An important challenge to the profession is its ability to evolve veterinary services in synchrony with societal needs. For example, to increase the value of veterinary services to large, intensive livestock and poultry producers, the education of food-animal practitioners should be reoriented toward herd health and improving the productivity of farm operations. In rural areas, where primary veterinary care is needed but there are too few farms to support full-time veterinarians, a system of animal health care involving rigorously trained technicians under the supervision of veterinarians could be developed. Such arrangements, which would also strengthen disease surveillance, could be initiated through negotiations by veterinary professional associations with state regulatory officials.

The veterinary profession should expand its capacity to address complex global problems, such as those associated with food security, by encouraging interactions between U.S. veterinary graduates and other disciplines and cultures, particularly in the developing world, where the profession has an opportunity to leverage its expertise in One Health2 and lead advances in food-animal husbandry and welfare, water safety and security, and the health of wildlife and ecosystems.

_____________________

2 One Health is a holistic concept of health that recognizes and addresses the complex linkages between humans, wild and domestic animals, and their ecosystems.

Suggested Citation:"Executive Summary." National Research Council. 2013. Workforce Needs in Veterinary Medicine. Washington, DC: The National Academies Press. doi: 10.17226/13413.
×
Page 3
Suggested Citation:"Executive Summary." National Research Council. 2013. Workforce Needs in Veterinary Medicine. Washington, DC: The National Academies Press. doi: 10.17226/13413.
×
Page 4
Next: Summary »
Workforce Needs in Veterinary Medicine Get This Book
×
Buy Paperback | $60.00 Buy Ebook | $47.99
MyNAP members save 10% online.
Login or Register to save!
Download Free PDF

The U.S. veterinary medical profession contributes to society in diverse ways, from developing drugs and protecting the food supply to treating companion animals and investigating animal diseases in the wild. In a study of the issues related to the veterinary medical workforce, including demographics, workforce supply, trends affecting job availability, and capacity of the educational system to fill future demands, a National Research Council committee found that the profession faces important challenges in maintaining the economic sustainability of veterinary practice and education, building its scholarly foundations, and evolving veterinary service to meet changing societal needs.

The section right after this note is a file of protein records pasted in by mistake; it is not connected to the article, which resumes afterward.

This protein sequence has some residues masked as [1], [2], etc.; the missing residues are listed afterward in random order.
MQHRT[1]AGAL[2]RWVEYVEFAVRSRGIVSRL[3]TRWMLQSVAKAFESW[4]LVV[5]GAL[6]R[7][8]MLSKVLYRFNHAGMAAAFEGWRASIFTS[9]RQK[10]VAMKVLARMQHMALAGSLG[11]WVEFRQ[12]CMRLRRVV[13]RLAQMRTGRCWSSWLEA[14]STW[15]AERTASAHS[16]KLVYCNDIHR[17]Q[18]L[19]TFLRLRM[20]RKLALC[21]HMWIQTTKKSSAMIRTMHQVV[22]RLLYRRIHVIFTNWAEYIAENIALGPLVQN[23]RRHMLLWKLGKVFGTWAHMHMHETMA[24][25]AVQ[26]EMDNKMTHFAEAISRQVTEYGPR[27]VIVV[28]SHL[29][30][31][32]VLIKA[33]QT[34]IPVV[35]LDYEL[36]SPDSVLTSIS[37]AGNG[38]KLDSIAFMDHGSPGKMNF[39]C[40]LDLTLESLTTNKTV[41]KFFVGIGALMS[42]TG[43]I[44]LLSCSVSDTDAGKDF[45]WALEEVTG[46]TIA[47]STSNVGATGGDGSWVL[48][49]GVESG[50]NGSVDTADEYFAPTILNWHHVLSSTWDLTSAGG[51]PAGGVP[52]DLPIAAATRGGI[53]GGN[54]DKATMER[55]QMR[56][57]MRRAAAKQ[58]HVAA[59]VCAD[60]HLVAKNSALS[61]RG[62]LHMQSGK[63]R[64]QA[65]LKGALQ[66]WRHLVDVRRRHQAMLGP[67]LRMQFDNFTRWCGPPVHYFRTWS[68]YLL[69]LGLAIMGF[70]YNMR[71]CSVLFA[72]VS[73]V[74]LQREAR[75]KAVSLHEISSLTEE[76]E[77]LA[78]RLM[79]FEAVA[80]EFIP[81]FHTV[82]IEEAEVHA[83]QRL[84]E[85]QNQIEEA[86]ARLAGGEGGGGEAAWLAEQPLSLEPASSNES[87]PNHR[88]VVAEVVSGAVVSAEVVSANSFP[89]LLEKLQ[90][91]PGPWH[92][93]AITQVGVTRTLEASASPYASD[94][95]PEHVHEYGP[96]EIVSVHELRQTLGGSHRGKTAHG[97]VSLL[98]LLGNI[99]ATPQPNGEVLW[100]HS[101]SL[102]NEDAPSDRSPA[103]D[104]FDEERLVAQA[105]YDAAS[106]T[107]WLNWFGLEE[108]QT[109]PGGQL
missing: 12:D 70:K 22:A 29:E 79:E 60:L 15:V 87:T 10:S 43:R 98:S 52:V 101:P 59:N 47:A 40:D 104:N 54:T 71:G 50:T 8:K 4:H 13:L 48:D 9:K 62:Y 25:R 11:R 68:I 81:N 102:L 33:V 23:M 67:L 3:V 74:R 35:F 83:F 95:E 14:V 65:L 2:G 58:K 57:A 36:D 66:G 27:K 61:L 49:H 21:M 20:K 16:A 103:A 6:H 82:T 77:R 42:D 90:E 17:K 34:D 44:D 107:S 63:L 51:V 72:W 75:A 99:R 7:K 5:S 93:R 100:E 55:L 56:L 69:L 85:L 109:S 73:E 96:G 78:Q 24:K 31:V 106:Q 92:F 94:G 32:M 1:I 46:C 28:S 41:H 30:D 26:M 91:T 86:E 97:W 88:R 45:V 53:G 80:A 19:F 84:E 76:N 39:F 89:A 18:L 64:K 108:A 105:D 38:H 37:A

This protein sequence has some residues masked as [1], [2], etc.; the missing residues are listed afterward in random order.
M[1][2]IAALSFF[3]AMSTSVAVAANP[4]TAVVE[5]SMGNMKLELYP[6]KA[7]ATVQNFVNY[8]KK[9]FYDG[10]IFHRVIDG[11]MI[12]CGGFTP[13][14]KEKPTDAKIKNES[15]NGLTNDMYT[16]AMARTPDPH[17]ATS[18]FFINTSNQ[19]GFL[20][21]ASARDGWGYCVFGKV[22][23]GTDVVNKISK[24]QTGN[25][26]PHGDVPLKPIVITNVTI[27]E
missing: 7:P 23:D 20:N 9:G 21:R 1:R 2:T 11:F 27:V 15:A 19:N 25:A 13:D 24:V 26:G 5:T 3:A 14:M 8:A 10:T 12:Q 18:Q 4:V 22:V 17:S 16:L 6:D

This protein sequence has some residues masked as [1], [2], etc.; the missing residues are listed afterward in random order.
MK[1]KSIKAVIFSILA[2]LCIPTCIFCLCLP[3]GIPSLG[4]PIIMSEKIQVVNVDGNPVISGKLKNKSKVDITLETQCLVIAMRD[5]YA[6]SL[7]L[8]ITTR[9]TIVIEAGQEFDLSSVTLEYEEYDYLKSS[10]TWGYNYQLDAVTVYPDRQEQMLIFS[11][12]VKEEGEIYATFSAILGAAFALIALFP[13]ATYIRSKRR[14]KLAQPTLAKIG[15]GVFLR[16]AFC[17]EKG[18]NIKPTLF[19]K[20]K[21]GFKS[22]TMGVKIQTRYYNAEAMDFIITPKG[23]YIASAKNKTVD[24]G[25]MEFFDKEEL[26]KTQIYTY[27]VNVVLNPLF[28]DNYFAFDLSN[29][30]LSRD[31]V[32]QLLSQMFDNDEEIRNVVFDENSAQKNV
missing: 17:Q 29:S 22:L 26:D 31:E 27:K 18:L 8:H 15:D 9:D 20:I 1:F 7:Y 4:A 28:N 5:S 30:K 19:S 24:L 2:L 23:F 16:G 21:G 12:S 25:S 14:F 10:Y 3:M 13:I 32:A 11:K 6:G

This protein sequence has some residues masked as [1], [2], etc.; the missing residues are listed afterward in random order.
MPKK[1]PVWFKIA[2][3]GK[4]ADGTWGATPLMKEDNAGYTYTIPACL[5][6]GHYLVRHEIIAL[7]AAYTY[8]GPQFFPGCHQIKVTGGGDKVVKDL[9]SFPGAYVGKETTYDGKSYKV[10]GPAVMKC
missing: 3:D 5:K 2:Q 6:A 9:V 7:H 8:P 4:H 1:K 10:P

Many concerns about the profession came into focus following the outbreak of West Nile fever in 1999, and the subsequent outbreaks of SARS, monkeypox, bovine spongiform encephalopathy, highly pathogenic avian influenza, H1N1 influenza, and a variety of food safety and environmental issues heightened public concerns. They also raised further questions about the directions of veterinary medicine and the capacity of public health service the profession provides both in the United States and abroad.

To address some of the problems facing the veterinary profession, greater public and private support for education and research in veterinary medicine is needed. The public, policymakers, and even medical professionals are frequently unaware of how veterinary medicine fundamentally supports both animal and human health and well-being. This report seeks to broaden the public's understanding and attempts to anticipate some of the needs and measures that are essential for the profession to fulfill given its changing roles in the 21st century.

  1. ×

    Welcome to OpenBook!

    You're looking at OpenBook, NAP.edu's online reading room since 1999. Based on feedback from you, our users, we've made some improvements that make it easier than ever to read thousands of publications on our website.

    Do you want to take a quick tour of the OpenBook's features?

    No Thanks Take a Tour »
  2. ×

    Show this book's table of contents, where you can jump to any chapter by name.

    « Back Next »
  3. ×

    ...or use these buttons to go back to the previous chapter or skip to the next one.

    « Back Next »
  4. ×

    Jump up to the previous page or down to the next one. Also, you can type in a page number and press Enter to go directly to that page in the book.

    « Back Next »
  5. ×

    Switch between the Original Pages, where you can read the report as it appeared in print, and Text Pages for the web version, where you can highlight and search the text.

    « Back Next »
  6. ×

    To search the entire text of this book, type in your search term here and press Enter.

    « Back Next »
  7. ×

    Share a link to this book page on your preferred social network or via email.

    « Back Next »
  8. ×

    View our suggested citation for this chapter.

    « Back Next »
  9. ×

    Ready to take your reading offline? Click here to buy this book in print or download it as a free PDF, if available.

    « Back Next »
Stay Connected!